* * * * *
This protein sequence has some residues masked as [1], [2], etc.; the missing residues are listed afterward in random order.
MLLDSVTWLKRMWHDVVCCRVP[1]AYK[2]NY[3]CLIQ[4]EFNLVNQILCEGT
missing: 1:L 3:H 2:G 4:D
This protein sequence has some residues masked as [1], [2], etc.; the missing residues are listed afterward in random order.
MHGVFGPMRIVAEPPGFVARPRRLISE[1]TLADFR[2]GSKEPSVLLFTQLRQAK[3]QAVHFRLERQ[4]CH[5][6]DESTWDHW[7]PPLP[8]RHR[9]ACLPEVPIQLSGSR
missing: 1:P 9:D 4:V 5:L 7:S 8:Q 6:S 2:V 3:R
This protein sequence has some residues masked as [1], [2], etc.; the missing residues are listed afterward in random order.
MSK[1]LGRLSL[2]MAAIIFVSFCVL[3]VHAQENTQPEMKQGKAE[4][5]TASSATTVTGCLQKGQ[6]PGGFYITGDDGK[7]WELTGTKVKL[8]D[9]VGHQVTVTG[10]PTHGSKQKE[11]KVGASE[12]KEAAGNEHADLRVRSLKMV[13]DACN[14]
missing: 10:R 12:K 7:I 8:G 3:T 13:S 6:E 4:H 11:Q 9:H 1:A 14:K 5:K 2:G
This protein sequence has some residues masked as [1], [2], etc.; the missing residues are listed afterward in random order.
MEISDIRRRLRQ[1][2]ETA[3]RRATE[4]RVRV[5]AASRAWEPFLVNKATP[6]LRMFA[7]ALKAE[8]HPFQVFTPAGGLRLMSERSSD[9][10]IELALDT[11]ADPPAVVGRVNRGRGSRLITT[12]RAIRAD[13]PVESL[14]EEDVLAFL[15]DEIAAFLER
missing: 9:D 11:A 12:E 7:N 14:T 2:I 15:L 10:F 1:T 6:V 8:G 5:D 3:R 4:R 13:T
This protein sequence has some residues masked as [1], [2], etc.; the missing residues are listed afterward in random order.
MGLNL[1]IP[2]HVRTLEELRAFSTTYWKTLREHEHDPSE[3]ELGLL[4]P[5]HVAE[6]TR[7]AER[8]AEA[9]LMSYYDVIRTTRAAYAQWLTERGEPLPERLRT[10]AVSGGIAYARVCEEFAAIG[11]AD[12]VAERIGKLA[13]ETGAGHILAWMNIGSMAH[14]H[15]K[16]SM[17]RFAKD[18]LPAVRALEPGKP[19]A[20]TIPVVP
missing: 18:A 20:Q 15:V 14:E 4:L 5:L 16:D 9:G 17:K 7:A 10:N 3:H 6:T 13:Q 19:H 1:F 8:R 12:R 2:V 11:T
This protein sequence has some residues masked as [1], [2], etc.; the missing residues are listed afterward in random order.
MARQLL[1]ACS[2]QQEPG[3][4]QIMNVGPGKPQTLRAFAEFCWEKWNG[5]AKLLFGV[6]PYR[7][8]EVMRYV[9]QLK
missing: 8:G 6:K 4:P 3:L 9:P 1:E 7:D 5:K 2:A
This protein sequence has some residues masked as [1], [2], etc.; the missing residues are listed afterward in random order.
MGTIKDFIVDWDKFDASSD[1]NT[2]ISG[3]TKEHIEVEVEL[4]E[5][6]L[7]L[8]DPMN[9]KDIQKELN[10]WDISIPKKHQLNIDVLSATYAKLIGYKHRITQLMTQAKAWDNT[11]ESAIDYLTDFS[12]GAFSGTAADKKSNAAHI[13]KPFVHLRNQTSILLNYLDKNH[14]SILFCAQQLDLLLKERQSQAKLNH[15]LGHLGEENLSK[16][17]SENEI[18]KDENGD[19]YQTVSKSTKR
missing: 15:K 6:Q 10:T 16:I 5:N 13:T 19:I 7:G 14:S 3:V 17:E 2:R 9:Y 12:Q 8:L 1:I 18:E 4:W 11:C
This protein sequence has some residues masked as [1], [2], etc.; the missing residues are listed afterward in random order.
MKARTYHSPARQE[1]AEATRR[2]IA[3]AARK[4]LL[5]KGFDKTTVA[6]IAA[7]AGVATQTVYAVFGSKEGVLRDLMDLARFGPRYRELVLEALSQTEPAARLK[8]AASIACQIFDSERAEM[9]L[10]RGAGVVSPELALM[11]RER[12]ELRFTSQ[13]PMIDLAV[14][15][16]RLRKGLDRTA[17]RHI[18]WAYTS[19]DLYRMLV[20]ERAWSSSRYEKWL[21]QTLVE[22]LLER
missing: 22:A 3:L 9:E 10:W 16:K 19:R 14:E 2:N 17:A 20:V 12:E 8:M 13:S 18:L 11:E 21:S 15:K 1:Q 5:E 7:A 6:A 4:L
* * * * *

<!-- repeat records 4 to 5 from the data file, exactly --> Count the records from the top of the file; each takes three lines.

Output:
This protein sequence has some residues masked as [1], [2], etc.; the missing residues are listed afterward in random order.
MEISDIRRRLRQ[1][2]ETA[3]RRATE[4]RVRV[5]AASRAWEPFLVNKATP[6]LRMFA[7]ALKAE[8]HPFQVFTPAGGLRLMSERSSD[9][10]IELALDT[11]ADPPAVVGRVNRGRGSRLITT[12]RAIRAD[13]PVESL[14]EEDVLAFL[15]DEIAAFLER
missing: 9:D 11:A 12:E 7:N 14:T 2:I 15:L 10:F 1:T 6:V 8:G 5:D 3:R 4:R 13:T
This protein sequence has some residues masked as [1], [2], etc.; the missing residues are listed afterward in random order.
MGLNL[1]IP[2]HVRTLEELRAFSTTYWKTLREHEHDPSE[3]ELGLL[4]P[5]HVAE[6]TR[7]AER[8]AEA[9]LMSYYDVIRTTRAAYAQWLTERGEPLPERLRT[10]AVSGGIAYARVCEEFAAIG[11]AD[12]VAERIGKLA[13]ETGAGHILAWMNIGSMAH[14]H[15]K[16]SM[17]RFAKD[18]LPAVRALEPGKP[19]A[20]TIPVVP
missing: 18:A 20:Q 15:V 14:E 4:L 5:L 16:D 9:G 17:K 7:A 10:N 3:H 6:T 13:Q 19:H 1:F 8:R 12:R 2:V 11:T